Hemolytic anemia is a type of anemia where there is increased destruction of red blood cells and the body is unable to replace red blood cells fast enough. The destroyed red blood cells get temporarily trapped in the spleen and lymph system and then are flushed from the body. The destruction of red blood cells can occur because of several inherited or acquired reasons.
Blood is made up of red blood cells, white blood cells, platelets and plasma. Hemoglobin is an iron-rich protein in the red blood cells that helps the red blood cells carry oxygen from the lungs to the rest of the body. Anemia is a blood disorder where there aren't enough red blood cells or hemoglobin in these red blood cells.
Aplastic anemia occurs when the bone marrow in the center of the bone does not make enough healthy blood cells for the body to function normally. Patients may have low blood counts involving all three types of blood cells — red cells, white cells, and platelets. When the bone marrow of these patients is examined under the microscope, it is usually found to have reduced numbers of the 'stem cells' that are the precursors of all blood cells.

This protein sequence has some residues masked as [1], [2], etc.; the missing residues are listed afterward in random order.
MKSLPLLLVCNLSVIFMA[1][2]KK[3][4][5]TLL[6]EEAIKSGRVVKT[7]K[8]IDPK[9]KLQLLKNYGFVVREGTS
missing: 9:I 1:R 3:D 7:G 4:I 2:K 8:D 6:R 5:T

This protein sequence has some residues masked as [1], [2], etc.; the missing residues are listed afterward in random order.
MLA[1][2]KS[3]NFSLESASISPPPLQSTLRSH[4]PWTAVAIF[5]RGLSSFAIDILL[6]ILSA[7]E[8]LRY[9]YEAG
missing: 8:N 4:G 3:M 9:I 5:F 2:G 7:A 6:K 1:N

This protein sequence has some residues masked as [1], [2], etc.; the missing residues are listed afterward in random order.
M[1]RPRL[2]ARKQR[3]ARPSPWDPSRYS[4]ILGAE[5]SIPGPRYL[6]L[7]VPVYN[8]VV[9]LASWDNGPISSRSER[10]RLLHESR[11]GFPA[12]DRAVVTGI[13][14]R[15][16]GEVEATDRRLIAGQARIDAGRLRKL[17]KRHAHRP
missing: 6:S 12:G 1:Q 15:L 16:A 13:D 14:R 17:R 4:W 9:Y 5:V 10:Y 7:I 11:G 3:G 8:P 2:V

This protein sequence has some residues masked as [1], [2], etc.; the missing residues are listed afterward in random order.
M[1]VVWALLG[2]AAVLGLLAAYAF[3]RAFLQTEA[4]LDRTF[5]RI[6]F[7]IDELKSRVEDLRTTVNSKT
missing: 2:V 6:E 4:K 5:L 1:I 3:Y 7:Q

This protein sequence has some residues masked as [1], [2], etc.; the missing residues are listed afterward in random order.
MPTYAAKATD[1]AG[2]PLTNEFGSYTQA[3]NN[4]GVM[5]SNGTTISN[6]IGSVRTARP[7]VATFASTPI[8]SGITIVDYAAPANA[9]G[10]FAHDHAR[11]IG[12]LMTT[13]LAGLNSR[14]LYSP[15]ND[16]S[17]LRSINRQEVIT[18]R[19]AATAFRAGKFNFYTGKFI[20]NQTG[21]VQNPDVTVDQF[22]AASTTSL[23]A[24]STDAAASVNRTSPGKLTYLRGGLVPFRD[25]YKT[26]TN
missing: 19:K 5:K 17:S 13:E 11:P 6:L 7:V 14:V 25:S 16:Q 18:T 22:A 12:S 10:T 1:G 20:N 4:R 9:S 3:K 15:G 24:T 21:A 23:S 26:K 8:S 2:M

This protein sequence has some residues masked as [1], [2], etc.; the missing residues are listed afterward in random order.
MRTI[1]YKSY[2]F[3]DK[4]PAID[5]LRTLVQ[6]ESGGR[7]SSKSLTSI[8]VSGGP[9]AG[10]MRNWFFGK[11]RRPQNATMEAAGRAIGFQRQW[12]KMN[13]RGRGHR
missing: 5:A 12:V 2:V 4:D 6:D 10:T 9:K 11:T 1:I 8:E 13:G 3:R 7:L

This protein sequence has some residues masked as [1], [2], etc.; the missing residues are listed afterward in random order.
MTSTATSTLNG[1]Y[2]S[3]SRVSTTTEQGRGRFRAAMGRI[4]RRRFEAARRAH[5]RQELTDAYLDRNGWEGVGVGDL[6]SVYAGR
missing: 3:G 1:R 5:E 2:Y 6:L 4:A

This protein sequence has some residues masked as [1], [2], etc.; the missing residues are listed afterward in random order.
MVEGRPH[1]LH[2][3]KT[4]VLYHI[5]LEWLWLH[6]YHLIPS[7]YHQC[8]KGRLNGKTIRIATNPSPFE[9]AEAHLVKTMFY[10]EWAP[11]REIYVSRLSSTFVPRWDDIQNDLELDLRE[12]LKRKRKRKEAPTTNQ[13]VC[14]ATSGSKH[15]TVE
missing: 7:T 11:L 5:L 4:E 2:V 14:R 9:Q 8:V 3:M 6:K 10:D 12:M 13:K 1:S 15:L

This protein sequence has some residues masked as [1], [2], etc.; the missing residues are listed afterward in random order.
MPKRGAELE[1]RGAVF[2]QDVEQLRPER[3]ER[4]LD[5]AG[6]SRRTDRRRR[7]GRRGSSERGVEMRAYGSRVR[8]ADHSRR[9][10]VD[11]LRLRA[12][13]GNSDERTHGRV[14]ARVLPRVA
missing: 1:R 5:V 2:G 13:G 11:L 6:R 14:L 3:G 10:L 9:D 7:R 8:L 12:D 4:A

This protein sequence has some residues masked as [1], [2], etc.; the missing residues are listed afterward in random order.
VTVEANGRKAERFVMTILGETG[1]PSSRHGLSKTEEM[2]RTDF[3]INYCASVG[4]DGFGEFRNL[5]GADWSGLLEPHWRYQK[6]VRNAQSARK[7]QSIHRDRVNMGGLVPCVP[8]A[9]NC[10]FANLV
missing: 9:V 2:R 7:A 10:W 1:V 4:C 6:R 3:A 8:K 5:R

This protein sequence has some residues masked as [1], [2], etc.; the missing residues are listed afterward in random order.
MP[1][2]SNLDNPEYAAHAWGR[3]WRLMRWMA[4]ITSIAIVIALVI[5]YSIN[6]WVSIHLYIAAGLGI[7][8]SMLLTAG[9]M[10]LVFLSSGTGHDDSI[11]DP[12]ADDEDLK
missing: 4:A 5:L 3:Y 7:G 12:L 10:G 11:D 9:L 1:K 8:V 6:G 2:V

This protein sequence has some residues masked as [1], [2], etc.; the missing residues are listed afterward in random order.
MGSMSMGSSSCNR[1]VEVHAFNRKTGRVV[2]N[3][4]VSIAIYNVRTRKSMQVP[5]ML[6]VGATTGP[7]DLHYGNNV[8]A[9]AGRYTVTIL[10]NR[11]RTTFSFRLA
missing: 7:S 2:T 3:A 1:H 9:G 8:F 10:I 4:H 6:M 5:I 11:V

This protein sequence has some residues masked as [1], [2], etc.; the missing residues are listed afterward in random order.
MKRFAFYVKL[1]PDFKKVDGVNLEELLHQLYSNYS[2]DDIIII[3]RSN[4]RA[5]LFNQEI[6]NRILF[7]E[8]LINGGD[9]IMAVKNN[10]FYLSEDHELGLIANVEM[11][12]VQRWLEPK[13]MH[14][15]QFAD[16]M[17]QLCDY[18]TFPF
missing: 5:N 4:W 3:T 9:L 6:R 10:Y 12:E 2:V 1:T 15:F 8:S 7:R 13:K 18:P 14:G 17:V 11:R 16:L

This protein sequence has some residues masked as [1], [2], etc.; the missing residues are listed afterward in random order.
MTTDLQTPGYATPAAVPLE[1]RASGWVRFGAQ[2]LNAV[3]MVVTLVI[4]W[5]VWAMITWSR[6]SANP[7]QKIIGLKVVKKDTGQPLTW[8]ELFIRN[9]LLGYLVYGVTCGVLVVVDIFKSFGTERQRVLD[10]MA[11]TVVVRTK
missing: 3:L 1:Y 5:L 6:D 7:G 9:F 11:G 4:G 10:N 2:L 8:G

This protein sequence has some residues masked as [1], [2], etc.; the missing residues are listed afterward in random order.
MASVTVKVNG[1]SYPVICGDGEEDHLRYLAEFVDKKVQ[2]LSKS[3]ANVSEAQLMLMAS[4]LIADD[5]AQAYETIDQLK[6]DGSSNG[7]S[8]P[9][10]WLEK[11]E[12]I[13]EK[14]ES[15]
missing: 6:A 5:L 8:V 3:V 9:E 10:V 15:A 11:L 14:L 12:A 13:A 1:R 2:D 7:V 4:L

Children's Minnesota's Hemoglobinopathy and Sickle Cell Program is a nationally recognized program that treats the majority of children and teens in Minnesota with abnormal hemoglobins and anemias. We treat the following types of anemias and hemoglobinopathies: